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One of the books that I read last year that really stuck with me was Taylor Adams’ No Exit. In case you’ve never heard of it, it’s about a young woman stranded at a service station in the middle of a blizzard who notices a child in a cage in one of the other vehicles parked there. What follows is an intense pacing explosive thriller. I would have given it a 5 stars if not for the fact that it was so incredibly gory at times that it made me feel sick. Even thinking about it now gives me the same reaction. But I digress.
So when I saw that Hairpin Bridge was available on NetGalley as a ‘Read Now’ title, I knew I had to give this author a second chance. And I actually didn’t enjoy this one as much as No Exit. But it was still an enjoyable read and a great mystery. So let’s get into my review of Hairpin Bridge by Taylor Adams.
Many thanks to Joffe Books for providing me with a copy of this book in exchange for an honest review.
by Taylor Adams
Publisher: Joffe Books
Date of Publication: 15th June 2021
Format: eBook (325 pages)
Three months ago, Lena Nguyen’s estranged twin sister, Cambry, drove to a remote bridge sixty miles outside of Missoula, Montana, and jumped two hundred feet to her death. At least, that is the official police version.
But Lena isn’t buying it.
Now she’s come to that very bridge, driving her dead twin’s car and armed with a cassette recorder, determined to find out what really happened by interviewing the highway patrolman who allegedly discovered her sister’s body.
Corporal Raymond Raycevic has agreed to meet Lena at the scene. He is sympathetic, forthright, and professional. But his story doesn’t seem to add up. For one thing, he stopped Cambry for speeding a full hour before she supposedly leapt to her death. Then there are the sixteen attempted 911 calls from her cell phone, made in what was unfortunately a dead zone.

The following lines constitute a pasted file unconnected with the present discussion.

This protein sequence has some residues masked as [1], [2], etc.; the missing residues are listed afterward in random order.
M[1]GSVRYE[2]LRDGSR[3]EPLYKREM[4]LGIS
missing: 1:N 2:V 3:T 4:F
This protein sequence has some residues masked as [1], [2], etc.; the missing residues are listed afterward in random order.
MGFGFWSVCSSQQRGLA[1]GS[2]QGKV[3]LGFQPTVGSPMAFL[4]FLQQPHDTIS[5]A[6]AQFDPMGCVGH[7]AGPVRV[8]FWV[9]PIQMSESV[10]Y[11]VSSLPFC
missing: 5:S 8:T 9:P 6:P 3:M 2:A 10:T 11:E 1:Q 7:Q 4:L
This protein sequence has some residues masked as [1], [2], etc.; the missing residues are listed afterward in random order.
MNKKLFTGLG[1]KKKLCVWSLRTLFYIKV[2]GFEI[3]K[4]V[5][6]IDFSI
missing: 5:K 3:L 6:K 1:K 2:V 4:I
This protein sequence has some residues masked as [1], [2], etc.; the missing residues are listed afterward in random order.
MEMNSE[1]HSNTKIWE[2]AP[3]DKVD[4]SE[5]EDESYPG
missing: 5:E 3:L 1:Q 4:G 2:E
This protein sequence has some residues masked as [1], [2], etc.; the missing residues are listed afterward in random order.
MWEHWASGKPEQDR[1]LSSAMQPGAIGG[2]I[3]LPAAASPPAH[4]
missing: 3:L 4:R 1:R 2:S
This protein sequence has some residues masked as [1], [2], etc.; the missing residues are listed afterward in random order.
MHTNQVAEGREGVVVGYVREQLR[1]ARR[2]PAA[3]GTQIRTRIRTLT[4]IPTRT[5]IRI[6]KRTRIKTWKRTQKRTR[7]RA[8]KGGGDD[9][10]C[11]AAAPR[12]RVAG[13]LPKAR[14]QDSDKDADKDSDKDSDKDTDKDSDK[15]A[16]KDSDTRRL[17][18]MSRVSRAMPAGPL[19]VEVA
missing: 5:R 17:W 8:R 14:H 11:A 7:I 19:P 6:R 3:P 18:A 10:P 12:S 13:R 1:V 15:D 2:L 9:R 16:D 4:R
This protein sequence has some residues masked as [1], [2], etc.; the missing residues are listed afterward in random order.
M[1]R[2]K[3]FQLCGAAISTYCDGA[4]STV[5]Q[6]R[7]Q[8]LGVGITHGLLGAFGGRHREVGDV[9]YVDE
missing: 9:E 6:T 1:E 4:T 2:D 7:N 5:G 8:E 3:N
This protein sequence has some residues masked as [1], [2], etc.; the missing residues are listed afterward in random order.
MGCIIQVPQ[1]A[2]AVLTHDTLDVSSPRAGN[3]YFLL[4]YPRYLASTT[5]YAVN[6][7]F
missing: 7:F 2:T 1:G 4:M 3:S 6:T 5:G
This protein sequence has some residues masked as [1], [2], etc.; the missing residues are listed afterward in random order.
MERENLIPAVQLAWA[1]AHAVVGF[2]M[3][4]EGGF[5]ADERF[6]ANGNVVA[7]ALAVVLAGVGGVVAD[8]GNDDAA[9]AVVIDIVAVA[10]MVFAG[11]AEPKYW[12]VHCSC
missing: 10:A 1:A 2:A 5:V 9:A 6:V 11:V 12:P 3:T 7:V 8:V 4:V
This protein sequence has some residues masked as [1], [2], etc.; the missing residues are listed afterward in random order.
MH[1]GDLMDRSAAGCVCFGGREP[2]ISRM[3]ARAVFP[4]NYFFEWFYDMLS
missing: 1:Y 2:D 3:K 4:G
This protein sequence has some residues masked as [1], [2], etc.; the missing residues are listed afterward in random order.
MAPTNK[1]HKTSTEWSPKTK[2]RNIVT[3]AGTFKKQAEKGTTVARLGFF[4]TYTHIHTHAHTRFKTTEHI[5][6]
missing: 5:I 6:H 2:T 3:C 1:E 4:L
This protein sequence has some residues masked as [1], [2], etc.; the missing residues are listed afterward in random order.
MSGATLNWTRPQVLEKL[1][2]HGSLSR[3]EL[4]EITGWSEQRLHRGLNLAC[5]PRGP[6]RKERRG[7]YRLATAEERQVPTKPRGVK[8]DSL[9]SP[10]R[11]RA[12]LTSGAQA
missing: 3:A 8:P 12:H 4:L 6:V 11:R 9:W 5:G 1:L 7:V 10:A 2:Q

But perhaps most troubling of all, the state trooper is referred to by name in Cambry’s final enigmatic text to her sister: Please Forgive Me. I couldn’t live with it. Hopefully you can, Officer Raycevic.
Lena will do anything to uncover the truth. But as her twin’s final hours come into focus, Lena’s search turns into a harrowing, tooth-and-nail fight for her own survival—one that will test everything she thought she knew about her sister and herself…
- Child injury/death
- Body horror/gore
Let’s start by addressing my 3 star rating. I do feel that Hairpin Bridge is a good book and one that I enjoyed reading. However, there were some issues that I had with it that meant that I couldn’t justify a higher rating. Most of these issues were purely down to personal preference but I’ll explain in a little more detail now.
First of all, the big one was that the set up felt too similar to No Exit for me. Both books follow a vulnerable 20-something female MC who winds up in an isolated location fighting to survive against career criminals. There are, naturally, a lot of differences with the finer details. But the overall similarities were a little jarring at times.
Other than that, I had some issues with the level of gore/body horror. It wasn’t as gory as No Exit which was a plus as I had some concerns going in. But basically there’s a lot of blood, injury and body horror so if that kind of thing makes you uncomfortable, then this might be one to skip.
As for the plot, I felt like the majority of it was this gunfight on a bridge. And that didn’t really work for me. I did, however, really enjoy Cambry’s story. The mystery of Cambry’s death was incredibly compelling for me so I think maybe the book overall would have worked better with a slightly different set up.
Now that I’ve addressed what I didn’t like about Hairpin Bridge, let’s take a look at what I did like about it. First of all, Lena is an awesome kickass protagonist. I could read a dozen books about her. There was a lot of depth to her character. As the story progresses, all these layers get peeled away which was done incredibly well. And the same can be said for her recently deceased twin, Cambry. Even though we only ever hear her perspective through others, she’s very much a main character and likewise has a lot of layers.
Adams challenges both our assumptions and those of the characters throughout. Nothing is black and white, nothing is exactly what it seems. And that’s part of what makes Hairpin Bridge an effective mystery. I didn’t have any idea where it was going and even if I did, it would have been way off the mark.
And finally, I really enjoyed the writing style here. The book has three distinctive styles; Lena’s perspective, her blog and the story she’s writing about Cambry. Each of these is formatted differently (at least in my version) which made it really easy to follow.
All in all, I did enjoy reading Hairpin Bridge by Taylor Adams and would recommend it to anyone looking for a tense mystery and doesn’t mind some graphic body horror.
Read This If You…
- Enjoy twisty mysteries with strong, independent female main characters
- Don’t mind a fair amount of violence and body horror
- Want complex characters with strong development
Will you be adding Hairpin Bridge to your TBR? Let me know in the comments below!
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